from Zero Hedge:
Senate Democrats are set to unveil a $1 trillion infrastructure plan and offer President Donald Trump their support if he backs it. The plan includes $180 billion to rail and bus systems, $65 billion to ports, airports and waterways, $110 billion for water and sewer systems, $100 billion for energy infrastructure, and $20 billion for public and tribal lands.
The plan includes $180 billion to rail and bus systems, $65 billion to ports, airports and waterways, $110 billion for water and sewer systems, $100 billion for energy infrastructure, and $20 billion for public and tribal lands.
Cited by the Times, Chuck Schumer said “our urban and rural communities have their own unique set of infrastructure priorities, and this proposal would provide funding to address those needed upgrades that go beyond the traditional road and bridge repair.” The Senate Democrat leader adds that “We’re asking President Trump to work with us to make it a reality/”
As part of his agenda, Trump has promised to unveil an ambitious infrastructure package during the first 100 days of his presidency. “We will build new roads, and highways, and bridges, and airports, and tunnels, and railways all across our wonderful nation,” he vowed in his Inaugural Address.
One of Trump’s top advisers said Monday, however, that the president’s plan may run into roadblocks in the Republican-led Congress.
“He has to come up with a financing plan, and I think there’s going to be a little bit of a tug of war between the conservatives in the Republican party who are concerned about deficits and the president who’s concerned about jobs,” Richard LeFrak said on CNBC’s “Squawk Box.” “I think he will prevail, ultimately, because he wants to put people to work.”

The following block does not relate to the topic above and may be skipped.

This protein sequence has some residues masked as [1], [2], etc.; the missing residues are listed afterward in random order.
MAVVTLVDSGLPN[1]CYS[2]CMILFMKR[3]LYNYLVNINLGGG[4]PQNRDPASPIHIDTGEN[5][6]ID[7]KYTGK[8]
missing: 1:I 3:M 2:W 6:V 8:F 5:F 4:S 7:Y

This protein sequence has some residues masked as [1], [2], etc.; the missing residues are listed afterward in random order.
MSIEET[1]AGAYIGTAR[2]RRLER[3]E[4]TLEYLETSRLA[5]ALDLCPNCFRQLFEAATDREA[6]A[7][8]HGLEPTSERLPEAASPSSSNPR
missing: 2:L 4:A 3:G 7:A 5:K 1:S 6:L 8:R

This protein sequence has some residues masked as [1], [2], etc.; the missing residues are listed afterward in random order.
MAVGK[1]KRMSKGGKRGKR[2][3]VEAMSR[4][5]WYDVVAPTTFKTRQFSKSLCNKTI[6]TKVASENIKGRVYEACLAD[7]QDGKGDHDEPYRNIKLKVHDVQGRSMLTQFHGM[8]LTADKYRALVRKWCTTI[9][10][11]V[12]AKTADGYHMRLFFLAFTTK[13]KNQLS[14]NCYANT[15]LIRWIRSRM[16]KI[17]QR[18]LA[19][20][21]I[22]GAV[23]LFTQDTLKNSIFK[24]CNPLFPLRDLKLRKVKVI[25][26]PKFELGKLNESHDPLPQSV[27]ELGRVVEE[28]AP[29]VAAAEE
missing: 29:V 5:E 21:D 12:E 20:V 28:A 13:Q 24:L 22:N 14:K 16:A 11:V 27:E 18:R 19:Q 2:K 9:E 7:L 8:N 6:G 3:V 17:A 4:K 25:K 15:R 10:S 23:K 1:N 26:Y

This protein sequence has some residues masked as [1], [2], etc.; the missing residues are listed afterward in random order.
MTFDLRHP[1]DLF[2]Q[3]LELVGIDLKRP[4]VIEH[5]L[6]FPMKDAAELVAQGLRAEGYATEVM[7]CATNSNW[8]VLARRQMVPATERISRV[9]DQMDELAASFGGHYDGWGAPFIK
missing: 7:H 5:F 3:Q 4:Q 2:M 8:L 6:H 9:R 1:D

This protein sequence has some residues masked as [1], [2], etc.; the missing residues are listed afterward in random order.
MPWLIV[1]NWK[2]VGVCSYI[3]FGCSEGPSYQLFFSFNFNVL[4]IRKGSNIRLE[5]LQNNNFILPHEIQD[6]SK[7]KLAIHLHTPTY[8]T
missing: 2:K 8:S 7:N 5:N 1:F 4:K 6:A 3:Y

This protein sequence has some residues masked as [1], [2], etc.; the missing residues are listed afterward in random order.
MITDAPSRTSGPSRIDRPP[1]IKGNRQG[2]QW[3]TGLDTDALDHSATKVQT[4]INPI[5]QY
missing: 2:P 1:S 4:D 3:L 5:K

Republicans resisted President Barack Obama’s push for an infrastructure “surge” for eight years, arguing that the federal government couldn’t afford it and that state and local governments should shoulder more responsibility for improvements. However, now that Trump “has taken up the Democratic cause”, they may find it more problematic.
Meanwhile, as the NYT adds, the first major test of Mr. Trump and his sway over congressional Republicans will come Tuesday morning at 10 a.m. That is when the Congressional Budget Office, the nonpartisan Capitol Hill scorekeeper, will update its budget outlook. The office is expected to say that the federal deficit, after years of decline, will start swelling again this year and will pick up steam over the next decade if policies aren’t changed to curb the growth of health care programs and of Social Security in an aging populace.
The annual report could be a major brake on Mr. Trump’s agenda, which includes large increases in spending on infrastructure and defense, as well as deep tax cuts. Those plans could collide with Republican promises to balance the budget — if Republicans care about such niceties in the Trump era.
As we noted previously, according to a Barclays analysis, infrastructure spending in the US will take a long time to ramp up. The bank laid out the top 10 projects currently in planning or construction, and just these along will take as much as 1-2 years before any practical benefits “trickle down” to the long-ignored US steel sector which Trump has vowed to revitalize. This is what Barclays said last week:
Given the unknowns about Trump’s infrastructure plan – lack of clarity on total spend, past ineffectiveness of stimulus efforts, timing of implementation, pushback from Congress – we currently model no additional metals demand from supplemental infrastructure investment during 2017-18 into our baseline forecast. As greater visibility becomes available, we will adjust our consumption forecasts to take into account the latest spending plans. The key issue we think is facing the metals sector is that even if infrastructure spending is approved at the headline level ($1trn over 10 years, or $100bn a year) and implementation is effective, the project schedule does not allow for an immediate effect on metals consumption, particularly over the next two to three years.
A list of the ten largest US infra projects is shown below:
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